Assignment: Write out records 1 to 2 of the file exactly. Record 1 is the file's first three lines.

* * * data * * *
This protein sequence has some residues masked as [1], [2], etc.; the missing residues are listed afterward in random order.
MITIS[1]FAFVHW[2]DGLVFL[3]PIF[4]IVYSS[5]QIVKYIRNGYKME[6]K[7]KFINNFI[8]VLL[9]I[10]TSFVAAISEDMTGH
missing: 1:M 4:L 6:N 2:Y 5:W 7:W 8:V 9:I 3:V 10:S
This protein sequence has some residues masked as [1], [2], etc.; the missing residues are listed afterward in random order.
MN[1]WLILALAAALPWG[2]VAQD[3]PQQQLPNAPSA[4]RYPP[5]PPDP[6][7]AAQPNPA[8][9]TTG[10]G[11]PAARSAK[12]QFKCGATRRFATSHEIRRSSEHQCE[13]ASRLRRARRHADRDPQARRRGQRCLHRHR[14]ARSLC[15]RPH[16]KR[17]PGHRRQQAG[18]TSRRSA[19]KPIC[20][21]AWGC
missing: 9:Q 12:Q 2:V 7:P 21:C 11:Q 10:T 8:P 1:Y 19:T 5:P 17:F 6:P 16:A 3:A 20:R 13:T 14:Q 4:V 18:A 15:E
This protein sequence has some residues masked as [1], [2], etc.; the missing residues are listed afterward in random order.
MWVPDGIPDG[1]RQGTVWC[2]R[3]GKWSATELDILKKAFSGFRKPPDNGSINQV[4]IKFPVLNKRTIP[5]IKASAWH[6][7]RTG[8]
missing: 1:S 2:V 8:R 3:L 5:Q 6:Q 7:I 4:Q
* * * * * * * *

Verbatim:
This protein sequence has some residues masked as [1], [2], etc.; the missing residues are listed afterward in random order.
MITIS[1]FAFVHW[2]DGLVFL[3]PIF[4]IVYSS[5]QIVKYIRNGYKME[6]K[7]KFINNFI[8]VLL[9]I[10]TSFVAAISEDMTGH
missing: 1:M 4:L 6:N 2:Y 5:W 7:W 8:V 9:I 3:V 10:S
This protein sequence has some residues masked as [1], [2], etc.; the missing residues are listed afterward in random order.
MN[1]WLILALAAALPWG[2]VAQD[3]PQQQLPNAPSA[4]RYPP[5]PPDP[6][7]AAQPNPA[8][9]TTG[10]G[11]PAARSAK[12]QFKCGATRRFATSHEIRRSSEHQCE[13]ASRLRRARRHADRDPQARRRGQRCLHRHR[14]ARSLC[15]RPH[16]KR[17]PGHRRQQAG[18]TSRRSA[19]KPIC[20][21]AWGC
missing: 9:Q 12:Q 2:V 7:P 21:C 11:Q 10:T 8:P 1:Y 19:T 5:P 17:F 6:P 16:A 3:A 20:R 13:T 14:Q 4:V 18:A 15:E